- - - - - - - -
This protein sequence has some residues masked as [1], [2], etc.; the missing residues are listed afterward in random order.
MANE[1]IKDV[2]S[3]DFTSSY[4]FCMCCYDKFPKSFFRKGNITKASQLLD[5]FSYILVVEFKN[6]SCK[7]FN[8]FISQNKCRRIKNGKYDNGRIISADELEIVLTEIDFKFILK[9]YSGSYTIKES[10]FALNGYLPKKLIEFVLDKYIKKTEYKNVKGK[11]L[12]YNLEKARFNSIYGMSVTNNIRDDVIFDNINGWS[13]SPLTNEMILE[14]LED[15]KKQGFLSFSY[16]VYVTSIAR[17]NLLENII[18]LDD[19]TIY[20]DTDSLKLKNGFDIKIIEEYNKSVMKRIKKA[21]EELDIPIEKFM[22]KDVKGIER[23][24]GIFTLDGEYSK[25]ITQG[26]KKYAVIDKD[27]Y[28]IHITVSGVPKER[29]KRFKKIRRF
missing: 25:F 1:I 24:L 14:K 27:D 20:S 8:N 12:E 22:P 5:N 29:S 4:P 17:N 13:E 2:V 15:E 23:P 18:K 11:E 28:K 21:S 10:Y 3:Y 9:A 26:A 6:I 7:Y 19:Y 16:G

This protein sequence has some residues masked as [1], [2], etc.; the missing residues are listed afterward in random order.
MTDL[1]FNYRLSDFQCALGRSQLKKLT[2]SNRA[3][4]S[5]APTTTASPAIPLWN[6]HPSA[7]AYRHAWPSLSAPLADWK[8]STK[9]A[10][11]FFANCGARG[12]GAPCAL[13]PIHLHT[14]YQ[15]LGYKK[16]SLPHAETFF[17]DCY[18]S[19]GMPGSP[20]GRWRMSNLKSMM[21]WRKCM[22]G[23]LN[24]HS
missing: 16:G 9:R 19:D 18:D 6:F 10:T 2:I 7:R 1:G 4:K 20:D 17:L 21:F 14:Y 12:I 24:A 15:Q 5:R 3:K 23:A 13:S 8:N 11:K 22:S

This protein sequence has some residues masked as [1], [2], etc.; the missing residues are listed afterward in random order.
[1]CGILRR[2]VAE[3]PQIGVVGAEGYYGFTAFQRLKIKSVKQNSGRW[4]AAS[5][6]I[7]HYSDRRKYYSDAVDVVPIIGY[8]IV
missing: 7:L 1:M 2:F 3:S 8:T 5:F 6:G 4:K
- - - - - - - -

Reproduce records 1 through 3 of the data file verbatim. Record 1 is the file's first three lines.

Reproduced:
This protein sequence has some residues masked as [1], [2], etc.; the missing residues are listed afterward in random order.
MANE[1]IKDV[2]S[3]DFTSSY[4]FCMCCYDKFPKSFFRKGNITKASQLLD[5]FSYILVVEFKN[6]SCK[7]FN[8]FISQNKCRRIKNGKYDNGRIISADELEIVLTEIDFKFILK[9]YSGSYTIKES[10]FALNGYLPKKLIEFVLDKYIKKTEYKNVKGK[11]L[12]YNLEKARFNSIYGMSVTNNIRDDVIFDNINGWS[13]SPLTNEMILE[14]LED[15]KKQGFLSFSY[16]VYVTSIAR[17]NLLENII[18]LDD[19]TIY[20]DTDSLKLKNGFDIKIIEEYNKSVMKRIKKA[21]EELDIPIEKFM[22]KDVKGIER[23][24]GIFTLDGEYSK[25]ITQG[26]KKYAVIDKD[27]Y[28]IHITVSGVPKER[29]KRFKKIRRF
missing: 25:F 1:I 24:L 14:K 27:D 20:S 8:N 12:E 22:P 5:N 29:S 4:P 17:N 13:E 2:V 15:E 23:P 18:K 11:E 28:K 21:S 10:Y 3:Y 9:A 26:A 6:I 7:Y 19:Y 16:G

This protein sequence has some residues masked as [1], [2], etc.; the missing residues are listed afterward in random order.
MTDL[1]FNYRLSDFQCALGRSQLKKLT[2]SNRA[3][4]S[5]APTTTASPAIPLWN[6]HPSA[7]AYRHAWPSLSAPLADWK[8]STK[9]A[10][11]FFANCGARG[12]GAPCAL[13]PIHLHT[14]YQ[15]LGYKK[16]SLPHAETFF[17]DCY[18]S[19]GMPGSP[20]GRWRMSNLKSMM[21]WRKCM[22]G[23]LN[24]HS
missing: 16:G 9:R 19:D 18:D 6:F 10:T 2:I 7:R 1:G 4:K 20:D 17:L 21:F 14:Y 12:I 24:A 15:Q 5:R 3:K 23:A 13:S 8:N 11:K 22:S

This protein sequence has some residues masked as [1], [2], etc.; the missing residues are listed afterward in random order.
[1]CGILRR[2]VAE[3]PQIGVVGAEGYYGFTAFQRLKIKSVKQNSGRW[4]AAS[5][6]I[7]HYSDRRKYYSDAVDVVPIIGY[8]IV
missing: 7:L 1:M 2:F 3:S 8:T 5:F 6:G 4:K